Most Walmart customers just want fast, efficient service — especially those that have signed up for the retailer’s home delivery feature that brings their orders directly to their doors without them ever having to leave the house.
Current Delivery Options
For some time now, Walmart has offered home delivery, recently increasing its “Delivery Unlimited” service to more than 1,400 locations. In three US cities, they’ve also debuted InHome Delivery, which already serves over 1 million Walmart customers. The company also employs 50,000 personal shoppers to fill orders for its online clientele.
Upgrades on the Horizon
To make its delivery service faster and more efficient, as well as to free up employees to provide better customer service and choose produce and meat for remote orders, Walmart is turning to cutting-edge technology.
The conglomerate recently partnered with the Massachusetts-based Alert Innovation to create a grocery-choosing robot program called Alphabot. The robotic operation is currently being housed in a 20,000-square-foot warehouse space in the back of the Walmart Supercenter store in Salem, New Hampshire, where it’s also expected to make its official debut.
How It Works
Self-directed carts and about 30 small, cubic robots circle around inside a massive shelving system, picking and packing grocery orders from a selection of about 4,500 items. They travel throughout the store’s huge, high-density storage system to fill their baskets with shelf-stable foods, as well as frozen and refrigerated items.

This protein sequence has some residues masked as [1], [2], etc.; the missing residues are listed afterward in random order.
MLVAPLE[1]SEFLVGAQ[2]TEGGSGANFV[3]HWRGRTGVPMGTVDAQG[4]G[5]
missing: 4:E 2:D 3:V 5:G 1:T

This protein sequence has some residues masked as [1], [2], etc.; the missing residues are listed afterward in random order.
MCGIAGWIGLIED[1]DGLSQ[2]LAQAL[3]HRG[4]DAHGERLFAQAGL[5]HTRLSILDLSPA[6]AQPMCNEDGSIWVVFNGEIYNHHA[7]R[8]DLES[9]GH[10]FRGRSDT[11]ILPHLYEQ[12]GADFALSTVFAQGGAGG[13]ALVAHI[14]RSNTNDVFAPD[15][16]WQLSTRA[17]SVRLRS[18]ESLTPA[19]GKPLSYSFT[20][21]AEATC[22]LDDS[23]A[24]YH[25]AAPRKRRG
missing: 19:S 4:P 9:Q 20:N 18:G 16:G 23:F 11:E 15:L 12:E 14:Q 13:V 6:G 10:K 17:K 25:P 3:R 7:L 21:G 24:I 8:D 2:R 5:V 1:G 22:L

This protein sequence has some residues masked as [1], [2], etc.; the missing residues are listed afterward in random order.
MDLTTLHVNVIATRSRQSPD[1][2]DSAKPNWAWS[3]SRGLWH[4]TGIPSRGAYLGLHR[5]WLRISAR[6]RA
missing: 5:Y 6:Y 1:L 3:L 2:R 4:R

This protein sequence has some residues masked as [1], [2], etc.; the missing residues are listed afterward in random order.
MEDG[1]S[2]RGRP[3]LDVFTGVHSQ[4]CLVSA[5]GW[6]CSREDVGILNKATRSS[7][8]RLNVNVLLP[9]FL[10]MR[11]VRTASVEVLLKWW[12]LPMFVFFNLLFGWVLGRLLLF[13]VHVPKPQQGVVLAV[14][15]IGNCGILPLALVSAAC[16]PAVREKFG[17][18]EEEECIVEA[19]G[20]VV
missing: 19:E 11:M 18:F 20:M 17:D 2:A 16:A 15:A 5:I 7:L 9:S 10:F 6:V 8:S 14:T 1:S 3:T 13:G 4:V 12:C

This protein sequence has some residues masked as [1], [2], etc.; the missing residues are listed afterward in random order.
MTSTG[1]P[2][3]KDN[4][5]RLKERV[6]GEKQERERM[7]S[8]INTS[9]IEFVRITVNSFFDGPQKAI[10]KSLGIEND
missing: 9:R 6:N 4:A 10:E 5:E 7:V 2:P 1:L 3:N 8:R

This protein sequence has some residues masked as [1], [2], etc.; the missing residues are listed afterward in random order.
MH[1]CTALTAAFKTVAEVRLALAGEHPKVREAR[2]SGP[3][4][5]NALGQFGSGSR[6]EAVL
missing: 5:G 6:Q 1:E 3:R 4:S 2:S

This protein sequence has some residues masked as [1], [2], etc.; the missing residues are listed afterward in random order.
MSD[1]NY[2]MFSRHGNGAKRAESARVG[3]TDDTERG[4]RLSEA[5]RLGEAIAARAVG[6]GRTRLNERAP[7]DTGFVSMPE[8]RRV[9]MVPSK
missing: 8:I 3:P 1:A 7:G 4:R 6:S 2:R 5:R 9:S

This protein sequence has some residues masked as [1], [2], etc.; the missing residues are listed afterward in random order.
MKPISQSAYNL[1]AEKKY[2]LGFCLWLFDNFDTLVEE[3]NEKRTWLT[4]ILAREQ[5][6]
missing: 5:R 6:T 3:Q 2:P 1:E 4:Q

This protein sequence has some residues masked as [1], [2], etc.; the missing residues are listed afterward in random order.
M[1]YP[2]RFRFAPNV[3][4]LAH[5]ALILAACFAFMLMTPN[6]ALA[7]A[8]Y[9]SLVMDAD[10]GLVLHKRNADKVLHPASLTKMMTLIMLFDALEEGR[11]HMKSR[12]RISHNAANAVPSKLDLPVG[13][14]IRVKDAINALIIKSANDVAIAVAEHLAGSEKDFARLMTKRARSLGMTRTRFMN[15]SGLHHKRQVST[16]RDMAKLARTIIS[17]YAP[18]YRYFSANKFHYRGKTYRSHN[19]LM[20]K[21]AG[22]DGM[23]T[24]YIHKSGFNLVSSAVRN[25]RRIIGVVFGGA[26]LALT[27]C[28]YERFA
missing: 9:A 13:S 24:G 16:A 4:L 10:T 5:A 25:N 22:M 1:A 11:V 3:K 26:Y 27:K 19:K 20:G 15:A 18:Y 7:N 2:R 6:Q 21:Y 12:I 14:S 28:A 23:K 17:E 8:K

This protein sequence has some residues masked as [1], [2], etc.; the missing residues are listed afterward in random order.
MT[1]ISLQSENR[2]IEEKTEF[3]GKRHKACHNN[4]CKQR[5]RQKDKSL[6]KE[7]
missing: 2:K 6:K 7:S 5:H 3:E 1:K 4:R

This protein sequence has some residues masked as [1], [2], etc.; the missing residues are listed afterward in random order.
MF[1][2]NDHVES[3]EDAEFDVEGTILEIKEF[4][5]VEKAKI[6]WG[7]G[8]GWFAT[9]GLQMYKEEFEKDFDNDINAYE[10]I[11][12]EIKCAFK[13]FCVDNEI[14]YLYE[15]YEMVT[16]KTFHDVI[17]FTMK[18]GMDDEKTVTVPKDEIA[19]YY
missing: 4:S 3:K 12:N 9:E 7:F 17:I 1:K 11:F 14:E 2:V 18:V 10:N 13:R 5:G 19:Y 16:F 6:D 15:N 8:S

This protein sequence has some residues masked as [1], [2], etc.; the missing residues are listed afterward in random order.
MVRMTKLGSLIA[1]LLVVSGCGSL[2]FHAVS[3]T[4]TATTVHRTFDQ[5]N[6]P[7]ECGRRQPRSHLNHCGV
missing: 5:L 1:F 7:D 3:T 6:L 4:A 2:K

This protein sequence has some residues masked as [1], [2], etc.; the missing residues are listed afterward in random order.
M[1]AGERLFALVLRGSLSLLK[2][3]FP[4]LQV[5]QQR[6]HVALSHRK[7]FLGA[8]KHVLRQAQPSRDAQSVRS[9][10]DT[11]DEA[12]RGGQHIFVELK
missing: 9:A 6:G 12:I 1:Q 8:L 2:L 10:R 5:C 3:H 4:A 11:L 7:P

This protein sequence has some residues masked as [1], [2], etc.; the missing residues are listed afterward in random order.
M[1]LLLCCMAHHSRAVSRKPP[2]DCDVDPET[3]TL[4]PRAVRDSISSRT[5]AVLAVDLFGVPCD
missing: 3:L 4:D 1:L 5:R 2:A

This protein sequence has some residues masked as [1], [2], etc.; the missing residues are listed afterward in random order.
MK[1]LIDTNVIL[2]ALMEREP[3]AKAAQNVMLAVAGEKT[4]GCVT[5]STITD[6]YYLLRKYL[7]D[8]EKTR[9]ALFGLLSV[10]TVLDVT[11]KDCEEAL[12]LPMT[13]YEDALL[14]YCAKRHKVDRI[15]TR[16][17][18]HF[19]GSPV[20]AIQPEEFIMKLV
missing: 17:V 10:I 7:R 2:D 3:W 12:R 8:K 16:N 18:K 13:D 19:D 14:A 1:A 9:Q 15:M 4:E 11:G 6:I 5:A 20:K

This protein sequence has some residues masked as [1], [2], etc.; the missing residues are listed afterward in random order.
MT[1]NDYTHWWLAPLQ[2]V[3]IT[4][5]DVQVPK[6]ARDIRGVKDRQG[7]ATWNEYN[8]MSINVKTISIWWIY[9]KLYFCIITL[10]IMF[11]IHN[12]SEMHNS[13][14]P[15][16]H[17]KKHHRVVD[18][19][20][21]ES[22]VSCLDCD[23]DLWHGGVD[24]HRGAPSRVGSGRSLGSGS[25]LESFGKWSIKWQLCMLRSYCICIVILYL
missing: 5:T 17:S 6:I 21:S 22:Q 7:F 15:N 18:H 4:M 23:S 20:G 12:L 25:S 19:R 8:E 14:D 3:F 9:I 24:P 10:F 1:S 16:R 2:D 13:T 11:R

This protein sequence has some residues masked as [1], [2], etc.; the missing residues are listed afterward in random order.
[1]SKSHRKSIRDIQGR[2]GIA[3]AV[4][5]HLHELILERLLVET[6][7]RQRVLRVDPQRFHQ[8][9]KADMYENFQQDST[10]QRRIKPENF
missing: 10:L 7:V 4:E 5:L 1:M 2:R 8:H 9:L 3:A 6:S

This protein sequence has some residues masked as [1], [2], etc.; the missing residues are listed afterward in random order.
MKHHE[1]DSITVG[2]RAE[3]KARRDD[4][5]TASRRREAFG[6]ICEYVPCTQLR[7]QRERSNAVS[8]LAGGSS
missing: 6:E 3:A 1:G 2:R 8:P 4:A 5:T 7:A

The Alphabot robots move vertically and horizontally, shifting thousands of blue bins around the shelving system as they group orders for delivery and pickup. The bots then deliver the items to store associates assigned to fill online orders swiftly and accurately.
Brian Roth, a Senior Manager of Pickup Automation and Digital Operations for Walmart U.S., explains: “By assembling and delivering orders to associates, Alphabot is streamlining the order process, allowing associates to do their jobs with greater speed and efficiency.”
The other advantages of the Alphabot system benefit both the customers and Walmart employees. Roth adds that “ultimately, this will lower dispense times, increase accuracy, and improve the entirety of pickup grocery. And it will help free associates to focus on service and selling while the technology handles the more mundane, repeatable tasks.”
The company stresses that the Alphabot program is still in its early stages, anticipating problems and glitches that will have to be worked out later down the road. Spokespeople have said the New Hampshire project will be “studied, refined, and perfected.” Most importantly, Walmart is anxious to get feedback from store associates and customers to tweak problems before the system is considered for other locations.
The system is currently working at a small part of its future capacity. It was built to accommodate up to 20,000 products, and it’ll employ about 20 more grocery-picking robots in the future. Automated grocery systems comparable to Alphabot are projected to pick and pack orders as much as 10 times quicker than a human can. This could very well be a windfall for Walmart to rapidly expand as the demand for online grocery services continues to rise.